For five years I struggled with infertility.
At the beginning of our marriage it was difficult, but as time went on a difficult situation turned into desperation and I felt like my life was spiraling out of control. To say that I wasn’t living with depression is like saying that Britney Spears didn’t peak in 2001. Of course she did, and everybody knows it.
I felt inadequate and pretty worthless. Because I suffer from endometriosis, a chronic illness that I have had since I was a teenager, I was constantly unwell, unable to work full time and help bring in an extra income for our family. The money that would have gone towards a deposit for our first home, instead went to Doctor’s visits, specialist appointments and medication. I felt like a dead weight, a noose around my husband’s neck and for a while there I was actually convinced that he would be better off with someone else.
I would lay awake in bed at night, unable to sleep and pleading to God not to forget us.
I felt as though everyone else around me were receiving the blessings that they needed, the help that they desired and when God got to us, he would skip us and just go on to the next person. Now, of course I realize that’s not the case, but at the time it’s exactly how I felt.
People around me would give advice like “Just relax”, “It will happen when you least expect it” and “Stop trying to get pregnant and just have fun”.
I would usually just smile and nod and make some noncommittal grunting noise to make them stop talking. How was I supposed to just stop thinking about it when it was constantly on my mind? It was the first think I thought about in the morning and the last thing in my head at night.
Just after our 5th wedding anniversary, we were contemplating foster care when we had a completely serendipitous meeting with a friend who had just moved back in town. She also had been through infertility and knew what we were dealing with.
After listening to our latest update she flat out told us that we needed to change Doctors. That what we thought was normal treatment, actually wasn’t and that we needed to find someone who would be more proactive in helping us start our family. As soon as we got home I googled like I have never googled before and got one of the last free appointments of the year with an amazing fertility specialist. The difference that I felt with her compared to our last Doctor was insane. She was optimistic, encouraging and determined to help us have a baby.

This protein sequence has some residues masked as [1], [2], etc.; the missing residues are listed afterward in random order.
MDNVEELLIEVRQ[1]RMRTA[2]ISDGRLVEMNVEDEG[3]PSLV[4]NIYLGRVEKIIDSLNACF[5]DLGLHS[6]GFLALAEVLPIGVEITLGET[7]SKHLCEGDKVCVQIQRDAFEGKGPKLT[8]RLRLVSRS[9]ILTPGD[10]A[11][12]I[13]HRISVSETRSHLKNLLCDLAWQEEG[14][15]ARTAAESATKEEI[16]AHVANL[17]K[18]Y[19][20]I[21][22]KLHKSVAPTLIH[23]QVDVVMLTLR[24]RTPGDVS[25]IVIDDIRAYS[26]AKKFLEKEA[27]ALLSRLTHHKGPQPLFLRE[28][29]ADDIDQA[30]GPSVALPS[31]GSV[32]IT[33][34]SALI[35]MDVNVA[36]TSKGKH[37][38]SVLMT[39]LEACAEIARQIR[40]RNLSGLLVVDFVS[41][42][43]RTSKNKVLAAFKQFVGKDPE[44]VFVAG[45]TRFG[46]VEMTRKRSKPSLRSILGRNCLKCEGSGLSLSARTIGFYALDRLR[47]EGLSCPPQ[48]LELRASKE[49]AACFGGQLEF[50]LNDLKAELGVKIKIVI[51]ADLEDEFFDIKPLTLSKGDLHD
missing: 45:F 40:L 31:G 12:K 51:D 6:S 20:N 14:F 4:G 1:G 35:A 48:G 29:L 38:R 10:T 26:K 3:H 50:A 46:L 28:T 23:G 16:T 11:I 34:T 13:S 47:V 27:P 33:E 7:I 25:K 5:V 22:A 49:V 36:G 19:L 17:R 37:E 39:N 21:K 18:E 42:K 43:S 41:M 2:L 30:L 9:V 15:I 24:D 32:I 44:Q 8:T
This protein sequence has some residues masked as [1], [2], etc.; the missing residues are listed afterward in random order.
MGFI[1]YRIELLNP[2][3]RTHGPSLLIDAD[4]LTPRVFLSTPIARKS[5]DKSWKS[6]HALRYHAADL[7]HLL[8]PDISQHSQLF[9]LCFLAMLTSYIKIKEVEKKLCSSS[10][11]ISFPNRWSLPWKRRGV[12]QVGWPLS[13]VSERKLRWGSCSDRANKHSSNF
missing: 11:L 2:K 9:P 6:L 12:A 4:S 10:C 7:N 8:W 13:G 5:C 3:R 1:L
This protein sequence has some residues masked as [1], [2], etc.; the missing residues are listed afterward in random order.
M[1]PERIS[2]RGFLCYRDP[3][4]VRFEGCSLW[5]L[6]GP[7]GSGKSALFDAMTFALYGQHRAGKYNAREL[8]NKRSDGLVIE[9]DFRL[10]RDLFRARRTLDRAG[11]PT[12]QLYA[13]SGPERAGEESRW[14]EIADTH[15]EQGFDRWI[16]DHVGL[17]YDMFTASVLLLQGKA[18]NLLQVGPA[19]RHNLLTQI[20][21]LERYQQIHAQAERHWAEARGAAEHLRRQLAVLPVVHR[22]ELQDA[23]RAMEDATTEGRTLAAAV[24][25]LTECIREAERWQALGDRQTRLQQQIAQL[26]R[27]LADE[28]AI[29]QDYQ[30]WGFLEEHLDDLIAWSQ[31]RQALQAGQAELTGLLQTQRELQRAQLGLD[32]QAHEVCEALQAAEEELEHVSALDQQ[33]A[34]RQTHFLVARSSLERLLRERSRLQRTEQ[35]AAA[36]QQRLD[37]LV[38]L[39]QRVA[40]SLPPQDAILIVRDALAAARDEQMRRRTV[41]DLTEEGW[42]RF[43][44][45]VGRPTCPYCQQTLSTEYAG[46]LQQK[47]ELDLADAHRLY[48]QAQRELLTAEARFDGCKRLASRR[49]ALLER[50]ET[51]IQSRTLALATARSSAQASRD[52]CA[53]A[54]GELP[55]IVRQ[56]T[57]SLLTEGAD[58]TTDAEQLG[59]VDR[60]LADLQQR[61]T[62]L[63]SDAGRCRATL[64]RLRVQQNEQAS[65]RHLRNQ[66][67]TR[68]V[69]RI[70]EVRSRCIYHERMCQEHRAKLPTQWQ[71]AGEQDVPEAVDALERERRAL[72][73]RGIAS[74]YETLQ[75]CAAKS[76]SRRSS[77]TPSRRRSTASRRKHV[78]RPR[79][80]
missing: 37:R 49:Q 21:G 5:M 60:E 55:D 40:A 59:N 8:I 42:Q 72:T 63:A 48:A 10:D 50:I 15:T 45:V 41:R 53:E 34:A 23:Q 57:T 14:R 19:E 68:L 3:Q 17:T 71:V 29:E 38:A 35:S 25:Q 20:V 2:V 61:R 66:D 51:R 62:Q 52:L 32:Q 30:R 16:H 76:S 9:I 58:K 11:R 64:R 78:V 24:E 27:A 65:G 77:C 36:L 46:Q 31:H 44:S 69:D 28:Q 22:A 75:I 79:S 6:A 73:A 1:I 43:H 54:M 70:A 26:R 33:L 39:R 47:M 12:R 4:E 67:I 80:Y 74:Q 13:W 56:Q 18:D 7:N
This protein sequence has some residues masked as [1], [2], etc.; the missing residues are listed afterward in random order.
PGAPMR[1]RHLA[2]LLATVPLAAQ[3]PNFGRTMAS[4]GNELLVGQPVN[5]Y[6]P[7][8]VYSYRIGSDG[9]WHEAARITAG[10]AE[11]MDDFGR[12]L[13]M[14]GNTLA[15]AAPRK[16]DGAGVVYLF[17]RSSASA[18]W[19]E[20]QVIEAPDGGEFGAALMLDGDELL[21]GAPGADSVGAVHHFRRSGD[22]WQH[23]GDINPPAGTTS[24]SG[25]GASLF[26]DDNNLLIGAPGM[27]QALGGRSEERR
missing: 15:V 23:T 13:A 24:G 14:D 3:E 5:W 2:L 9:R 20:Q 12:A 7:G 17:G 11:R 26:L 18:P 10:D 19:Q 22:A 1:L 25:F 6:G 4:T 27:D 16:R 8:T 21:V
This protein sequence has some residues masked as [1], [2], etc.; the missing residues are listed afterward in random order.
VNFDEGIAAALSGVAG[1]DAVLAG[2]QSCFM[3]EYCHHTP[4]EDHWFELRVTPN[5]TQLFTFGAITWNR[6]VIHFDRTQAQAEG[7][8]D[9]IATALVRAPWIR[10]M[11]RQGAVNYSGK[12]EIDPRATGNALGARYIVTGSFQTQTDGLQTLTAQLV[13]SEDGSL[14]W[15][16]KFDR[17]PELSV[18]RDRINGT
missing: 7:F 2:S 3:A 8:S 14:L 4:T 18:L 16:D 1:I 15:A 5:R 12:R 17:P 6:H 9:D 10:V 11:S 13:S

A few months later we returned for our test results and expected to leave that day to go off and start the first stages of IVF. Instead, we were told that miraculously our test results were great, better than she had expected and that she didn’t think we needed her. She gave us six months to try and get pregnant naturally and if not she promised to help us. I left feeling deflated, my husband on the other hand thought it was promising, but I just didn’t see it that way. To me it felt like another dead end.
That was in January of 2014. The next month I fell pregnant.
Our fertility specialist was right, we didn’t need her after all. But if it wasn’t for that chance meeting, we probably would have been stuck in the same situation with a Doctor who was telling me that I would never get pregnant. I know now that God didn’t forget me. Patience is a virtue that has been a hard pill to swallow.
Having a baby hasn’t made everything perfect.
There are still days that are difficult. Having a baby didn’t cure my endometriosis and sometimes I have to work extra hard not to sink into those old feelings of inadequacy. But now we have an amazing 18 month old daughter who has her dad’s blue eyes and my curly hair. And I honestly wouldn’t change the way any of it went. This our story. This is her story. And it’s really special to me.
If you are on a facing a similar struggle with infertility, here are a few things I want to leave you with:
Don’t give up even when you feel like there’s no hope left.
Do what you have to do to survive.
Cry when you need to and be strong when you HAVE to.
Say no when it’s good for you.
Ask for help.
Pray your heart out.
This is an original post by Ami Parton, please read more of her story on her blog: http://helloamiparton.blogspot.com/